Friday, January 21, 2022

Confirmation Bias: Teachable Moment

      The relative positions of media outlets on the Ad Fontes bias/accuracy chart are the center point of a "scattergram" of ratings for a wide sampling of items for each one; if you go to the interactive version and look up the various rated providers, you can see it and find links to the stories themselves.

      NPR's will probably take a hit in the next update and it's an instructive incident: Nina Totenberg reported that Supreme Court Justice Sotomayor had begun working remotely -- and that the reason was that Justice Gorsuch's had refused to wear a mask, while all the other Justices were doing so.

      This story clicked right into Ms. Totenberg's confirmation bias, and right into her story about tension among the justices.  The juicy item of conflict between a supposedly defiantly unmasked Mr. Justice Gorsuch and an aggrieved Ms. Justice Sotomayor was raw meat for a lot of the media and a predictable feeding frenzy ensued and escalated, nicely unpacked here.

      The United States Supreme Court was not amused, and issued a joint statement:
"Reporting that Justice Sotomayor asked Justice Gorsuch to wear a mask surprised us. It is false. While we may sometimes disagree about the law, we are warm colleagues and friends."

      While there's no requirement that Supreme Court Justices love one one another, agree, or even like their fellow Justices (and historically, there's been a lot of loathing), the present Court appears to value an atmosphere in which they can argue like hell and still get along.

      There's a recent drawing by a court artist making the rounds, and it showed up on Twitter in response to the joint statement -- it's the header at SCOTUSblog right now, nine chairs all in a row, six masked Justices, an empty chair, Justice Gorsuch unmasked and one more Justice in a mask.  Striking, but it tells us nothing about it got that way.

      As a follow-up, Chief Justice Roberts issued a statement of his own, "I did not request Justice Gorsuch or any other Justice to wear a mask on the bench."

      I kept checking NPR's website to see what they had to say about the situation.  Eventually, yesterday evening, they did a news story about the news story, with rather a lot of of hedging from Ms. Totenberg.

      NPR is well aware of how bad a gaffe this is, and has got out the sackcloth and ashes, or at least the Unabridged:
      "In the absence of a clarification, NPR risks losing credibility with audience members who see the plainly worded statement from Roberts and are forced to go back to NPR's story and reconcile the nuances of the verb 'asked' when in fact, it's not a nuanced word."

      The takeaway?

      1. Always suspect a story that fits too well with the reporter or outlet's inclinations (and/or your own).  Hey, it could be right, but that stuff is red meat, no matter which direction they're leaning.  Look for independent confirmation -- of which this story never had any.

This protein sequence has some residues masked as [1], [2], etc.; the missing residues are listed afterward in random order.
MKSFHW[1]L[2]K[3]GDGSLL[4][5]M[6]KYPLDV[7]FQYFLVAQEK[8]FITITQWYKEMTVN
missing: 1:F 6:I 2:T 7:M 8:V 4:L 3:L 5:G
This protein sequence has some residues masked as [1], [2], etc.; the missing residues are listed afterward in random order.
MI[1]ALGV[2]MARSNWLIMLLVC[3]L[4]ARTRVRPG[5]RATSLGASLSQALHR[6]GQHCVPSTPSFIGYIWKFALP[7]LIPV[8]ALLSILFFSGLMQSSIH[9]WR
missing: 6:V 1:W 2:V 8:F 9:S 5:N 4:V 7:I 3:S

2. Reality is nuanced.  Twitter -- where this thing really mushroomed -- and headlines are not.  Story ledes and hooks (that part that grabs your attention away from the hockey scores or WW III reports) are not.  This can get out of hand rapidly. 

      3. Time is your friend.  My initial reaction (to Tam) was, "I thought the Justices got along better than that.  Didn't Scalia take Sotomayor hunting, way back when?"  And later, after learning Sotomayor is diabetic, "It's really going to stink if is Gorsuch is that big a shitheel."  Well, he's probably not.  And they probably do get along well enough.   And while there may have been a minor kerfluffle over masks, the Justices settled it among themselves and presumably nobody's seething, or at least not enough to go gripe about it in the Press.  Tempest, meet teapot; teapot, meet Totenberg.  Oops.

      4. I could not find links to the official Supreme Court statements, not even at SCOTUSblog.  Forbes linked to tweets, and that's as close as anyone came.  WTH, Press?  C'mon, show your work when you can.

1 comment:

Douglas2 said...

NPR's will probably take a hit in the next update

I'm not so sure.

I see that there's now "suggest an article to rate" button -- which is a little concerning as it biases their sampling of articles -- but perhaps it will draw their attention to this one, and that will move NPR's spot on the chart?

If someone puts in a concerted effort to have friends submit many undisputedly accurate articles from their favorite source, and the most egregious uncorrected errors from their least favored but currently rated as "highly accurate" news orgs, will that skew the ratings?

If they don't use submitted articles in the ratings, or weight them low, it's quite possible a notable 'oops' like this would not make the small selection of articles that they use in making their evaluations.

On another tack, the measure of agreement between articles from different news organizations is part of the evaluation of the accuracy. If Ad Fontes sample from before the statements from the Supreme Court justices were issued, you will find that the high center news sources were *all in agreement* that Gorsuch had been asked to mask but didn't, and only articles from Fox and obscure low right sources suggesting that there was any issue with this reporting.

(In checking that, I see many of the same sources appear to be going by versions of the NPR reporting more recent than the supremes' responses in making new commentary saying that the Sotomeyer-Gorsuch and Roberts statements were "non-responsive" to Nina Totenburg's claims in her reporting. It's too bad that doesn't track NPR, but enough others reported the NPR reporting verbatim that I think I can go back and check if my memory is faulty, or if it is them having a chron problem.